Police Dog Trained to Sniff Out Drugs and Weapons Finds Lost Engagement Ring on Beach


Dogo, a police dog with the Keweenaw County Sheriff’s Office, recently showed off his amazing olfactory skills by sniffing out an engagement ring that was lost at a Michigan beach on the shore of Lake Superior.

Online Shop Trend Now dogfinder1 Police Dog Trained to Sniff Out Drugs and Weapons Finds Lost Engagement Ring on Beach

The five-year-old Dutch shepherd is trained to locate hidden drugs and weapons, but is also skilled at detecting human scent on small objects.

So, when Sgt. Brad Pelli learned that Elsa Green had lost her bridal jewelry at the beach in Eagle River, he had a hunch that Dogo could use his nose to save the day.

Online Shop Trend Now dogfinder2 Police Dog Trained to Sniff Out Drugs and Weapons Finds Lost Engagement Ring on Beach

Dogs possess up to 300 million olfactory receptors in their noses, compared to about six million in humans. This gives dogs an ability to detect a teaspoon of sugar in a million gallons of water, or a single rotten apple in two million barrels. Their keen sense of smell can even detect human disease, such as cancer, diabetes and tuberculosis.

Of course, Green wouldn’t have needed Dogo’s assistance if an ugly black beetle hadn’t crawled across a baseball cap that she had set upon the sand. Green flung the cap, hoping to scare off the beetle. What she didn’t remember at the time was that she had placed her cherished engagement ring and wedding band in the cap while she was applying sunscreen. The rings went flying and disappeared into the sand.

Green and her friends searched the area and came up empty. They even solicited the help of a beachgoer with a metal detector. He also failed to find the rings.

“I’d been wearing those rings every day for 17 years,” Green told the Washington Post. “But at that moment, I figured they were gone.”

With no cell phone coverage at the beach, Green asked her friend to seek help from the sheriff’s office about a half mile away.

Sgt. Pelli initially told the friend that there was not much he could do. The department didn’t have a metal detector.

“But then after she left, I thought, ‘Why not take the dog down to the beach?’” Pelli said.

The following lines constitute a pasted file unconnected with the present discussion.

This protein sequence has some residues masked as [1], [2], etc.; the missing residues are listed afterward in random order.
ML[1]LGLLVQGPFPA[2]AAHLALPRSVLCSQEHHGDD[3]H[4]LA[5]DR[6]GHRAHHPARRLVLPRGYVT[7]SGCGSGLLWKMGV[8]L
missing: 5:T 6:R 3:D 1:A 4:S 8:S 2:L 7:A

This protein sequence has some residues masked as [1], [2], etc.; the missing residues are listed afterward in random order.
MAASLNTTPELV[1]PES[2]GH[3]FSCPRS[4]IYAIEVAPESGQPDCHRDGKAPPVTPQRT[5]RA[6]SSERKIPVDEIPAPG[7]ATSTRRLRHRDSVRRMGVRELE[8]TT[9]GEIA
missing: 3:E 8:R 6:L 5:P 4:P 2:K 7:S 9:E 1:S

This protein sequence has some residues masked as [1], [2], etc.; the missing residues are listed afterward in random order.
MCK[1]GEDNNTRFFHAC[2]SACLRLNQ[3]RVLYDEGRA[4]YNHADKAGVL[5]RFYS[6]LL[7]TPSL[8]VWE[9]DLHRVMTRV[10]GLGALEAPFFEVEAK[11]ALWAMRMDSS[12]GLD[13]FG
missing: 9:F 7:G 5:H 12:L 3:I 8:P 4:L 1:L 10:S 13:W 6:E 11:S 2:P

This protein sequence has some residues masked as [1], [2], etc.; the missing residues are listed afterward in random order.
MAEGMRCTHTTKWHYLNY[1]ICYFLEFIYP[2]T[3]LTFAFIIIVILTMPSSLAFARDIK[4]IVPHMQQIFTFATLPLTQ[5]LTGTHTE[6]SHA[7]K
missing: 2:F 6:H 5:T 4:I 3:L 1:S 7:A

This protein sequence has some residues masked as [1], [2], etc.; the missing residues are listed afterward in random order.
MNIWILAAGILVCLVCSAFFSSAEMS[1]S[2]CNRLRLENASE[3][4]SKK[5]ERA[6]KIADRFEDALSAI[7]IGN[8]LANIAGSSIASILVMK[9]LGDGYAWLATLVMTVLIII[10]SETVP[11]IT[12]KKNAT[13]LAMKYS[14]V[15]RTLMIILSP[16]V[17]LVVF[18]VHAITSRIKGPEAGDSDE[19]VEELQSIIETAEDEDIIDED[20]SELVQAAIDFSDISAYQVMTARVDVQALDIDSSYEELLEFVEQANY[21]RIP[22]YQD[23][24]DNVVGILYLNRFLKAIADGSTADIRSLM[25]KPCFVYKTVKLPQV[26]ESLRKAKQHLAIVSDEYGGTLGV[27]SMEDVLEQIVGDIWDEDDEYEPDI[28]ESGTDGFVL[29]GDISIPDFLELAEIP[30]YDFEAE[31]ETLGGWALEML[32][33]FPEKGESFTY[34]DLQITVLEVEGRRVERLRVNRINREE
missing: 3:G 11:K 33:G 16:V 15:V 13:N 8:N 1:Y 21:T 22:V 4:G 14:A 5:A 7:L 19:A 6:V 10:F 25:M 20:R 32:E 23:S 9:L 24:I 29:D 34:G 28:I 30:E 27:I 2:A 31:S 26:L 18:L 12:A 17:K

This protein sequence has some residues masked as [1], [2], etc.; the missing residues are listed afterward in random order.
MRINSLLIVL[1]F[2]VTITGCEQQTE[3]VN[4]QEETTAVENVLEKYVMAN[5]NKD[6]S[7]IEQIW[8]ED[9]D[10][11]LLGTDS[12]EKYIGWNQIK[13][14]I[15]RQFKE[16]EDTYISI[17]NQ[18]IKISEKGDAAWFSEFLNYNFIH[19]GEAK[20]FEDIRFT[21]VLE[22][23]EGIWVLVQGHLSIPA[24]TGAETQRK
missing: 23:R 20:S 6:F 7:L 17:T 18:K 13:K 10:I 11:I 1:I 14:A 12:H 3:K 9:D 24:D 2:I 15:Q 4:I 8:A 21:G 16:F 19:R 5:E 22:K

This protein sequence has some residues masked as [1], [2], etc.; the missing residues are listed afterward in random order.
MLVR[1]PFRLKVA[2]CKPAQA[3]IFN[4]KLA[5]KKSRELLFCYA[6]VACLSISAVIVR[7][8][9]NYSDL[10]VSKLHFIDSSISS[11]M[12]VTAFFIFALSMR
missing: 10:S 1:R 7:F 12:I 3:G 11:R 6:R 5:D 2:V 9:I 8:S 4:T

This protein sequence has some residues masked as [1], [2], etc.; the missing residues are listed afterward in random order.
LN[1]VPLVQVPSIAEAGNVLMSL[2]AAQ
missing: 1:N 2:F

A few minutes later, the officer and his K-9 partner arrived at the beach ready to do to some searching.

Pelli told Green and her group to wait in the parking area so Dogo wouldn’t be distracted by their scents.

Pelli gave Dogo a “search” command, and within a few minutes the talented K-9 laid his body on the sand, signaling that he had found something.

“I got down on my knees to brush away the sand and saw something glimmering,” Pelli told the Washington Post.

It was Green’s platinum engagement ring.

Pelli reunited Green with her engagement ring, but soon learned that the wedding band was still missing. Pelli didn’t need Dogo’s help for the second search. The wedding band was in the same area, just an inch beneath the surface.

“My son and I both gave the dog a huge hug,” Green said.

She also posted a glowing “thank you” on her Facebook page.

“K9 Dogo, you will forever be my hero!” she wrote. “I started my beach day at Eagle River by losing my wedding rings in the sand… Dogo put his training and skills to use and sure enough he found my rings! Dogo, I’ll be bringing you ice cream to say thank you!”

The Keweenaw County Sheriff’s Office’s Facebook page featured a photo of Green, her son, the sergeant and his K-9 buddy, along with this caption: “This is what we call going above and beyond. Great job Sgt. Pelli and K9 Dogo!”

Credits: Group pic via Facebook.com/Elsa Green; Dogo pic via Facebook.com/keweenawsheriff.



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